Study Guide

Casablanca Victor (Paul Henreid)

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Victor (Paul Henreid)

Vive la résistance!

Victor Laszlo is a Czech who's been fighting with the resistance. He's married to the beautiful Ilsa. He's come with her to Casablanca hoping to snag a couple of exit visas so he can go to America and continue his work.

In just about any other movie, this guy would be our hero. He's handsome, kind, charming, humble, and he's practically fighting the Gestapo single-handed. He's got the scars on his face to prove it. Show him helping a couple of elderly women across the street and he's pretty much the perfect gentleman. He's absolutely devoted to the cause of freedom:

RICK: Don't you sometimes wonder if it's worth all this? I mean, what you're fighting for.

LASZLO: You might as well question why we breathe. If you stop breathing, we'll die. If we stop fighting our enemies, the world will die.

But we're not always rooting for victory for Victor. To outmaneuver the Germans, sure. But when it comes to the love triangle, he's an unwelcome hypotenuse.

So why aren't we Team Laszlo? Why haven't we all boarded the express train to Victorville?

Part of the reason is that Rick is clearly our protagonist. Everything is centered around him. He gets the most screen time, we get the best look at his motivations; even his faults we learn to accept, and even find endearing. So when our hero (Rick) wants something or someone (Ilsa), but someone else (Victor) is standing in his way…well, whether he's the woman's husband or not, we sorta want him out of the picture. Which totally isn't fair.

Even after Victor begins to suspect something, (why is Rick refusing to sell him the visas?) he's understanding about it. He tells Ilsa he knows she must have been lonely and frightened in Paris after he went missing, and sort of forgives her without really saying anything about her and Rick.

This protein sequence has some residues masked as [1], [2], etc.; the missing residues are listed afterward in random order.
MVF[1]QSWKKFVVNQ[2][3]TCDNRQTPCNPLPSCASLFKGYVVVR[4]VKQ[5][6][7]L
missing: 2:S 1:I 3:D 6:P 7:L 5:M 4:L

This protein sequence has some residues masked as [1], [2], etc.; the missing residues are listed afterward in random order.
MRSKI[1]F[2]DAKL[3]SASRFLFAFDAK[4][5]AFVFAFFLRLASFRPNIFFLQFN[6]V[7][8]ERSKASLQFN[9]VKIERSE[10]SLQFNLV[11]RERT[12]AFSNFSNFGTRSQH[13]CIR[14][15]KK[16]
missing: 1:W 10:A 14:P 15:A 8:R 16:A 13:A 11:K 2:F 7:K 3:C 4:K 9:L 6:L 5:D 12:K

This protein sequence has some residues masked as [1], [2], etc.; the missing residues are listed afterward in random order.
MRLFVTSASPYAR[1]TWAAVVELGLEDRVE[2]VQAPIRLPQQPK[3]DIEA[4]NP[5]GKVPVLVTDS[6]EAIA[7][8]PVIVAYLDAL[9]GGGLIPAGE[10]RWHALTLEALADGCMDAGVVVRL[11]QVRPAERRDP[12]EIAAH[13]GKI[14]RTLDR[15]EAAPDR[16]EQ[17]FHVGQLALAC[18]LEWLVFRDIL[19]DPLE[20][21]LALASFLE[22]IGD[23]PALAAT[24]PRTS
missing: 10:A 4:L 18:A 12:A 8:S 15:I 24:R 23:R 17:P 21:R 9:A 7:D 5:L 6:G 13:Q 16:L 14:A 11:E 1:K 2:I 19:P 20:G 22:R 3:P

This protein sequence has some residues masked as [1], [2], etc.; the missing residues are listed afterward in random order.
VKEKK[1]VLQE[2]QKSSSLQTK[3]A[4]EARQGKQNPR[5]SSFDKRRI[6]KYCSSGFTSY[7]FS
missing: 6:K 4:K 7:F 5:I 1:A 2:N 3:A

It gets better. In a last ditch effort to get those visas, he even offers to sacrifice himself so that Ilsa can get out. He tells Rick:

LASZLO: I know a good deal more about you than you suspect. I know, for instance, that you are in love with a woman. It is perhaps a strange circumstance that we both should be in love with the same woman. The first evening I came into this cafe, I knew there was something between you and Ilsa. Since no one is to blame, I, I demand no explanation. I ask only one thing. You won't give me the letters of transit. All right. But I want my wife to be safe. I ask you as a favor to use the letters to take her away from Casablanca.

RICK: You love her that much?

LASZLO: Apparently, you think of me only as a leader of a Cause. Well, I am also a human being. Yes, I love her that much.

In most films, once the hero is clearly delineated, the guy-in-the-way will be made out to be some sort of villain, or at least an undesirable, so that it's easier for us to draw the line in our brains. But that's what makes Casablanca so beautifully complex—it doesn't provide any simple answers to our questions, and it challenges us to defend our instincts. Of course, once Rick loses the girl and she flies off with Victor instead, the fact that he's such a great guy makes the somewhat unhappy ending a bit more palatable. But in the meantime, his very existence is kind of a pain in the butt for the moviegoer who wants things to be all wrapped up simple-like.

When it comes down to it though, Casablanca isn't just a love story. It's about standing up to tyranny, and fighting for what's right, and Laszlo is all over that stuff. He's not afraid of Major Strasser and he's not afraid to die for the cause. He isn't struggling with all that inner turmoil that Rick is, which makes him perhaps a less complex character, but certainly not a less noble or likable one. Even Rick, his rival in love, admires him:

RICK: We all try. You succeed.

We're sure Victor went on to do some great things in America with Ilsa there to support him. Maybe he's the one who convinced FDR to enter the war. Well, that and Pearl Harbor.

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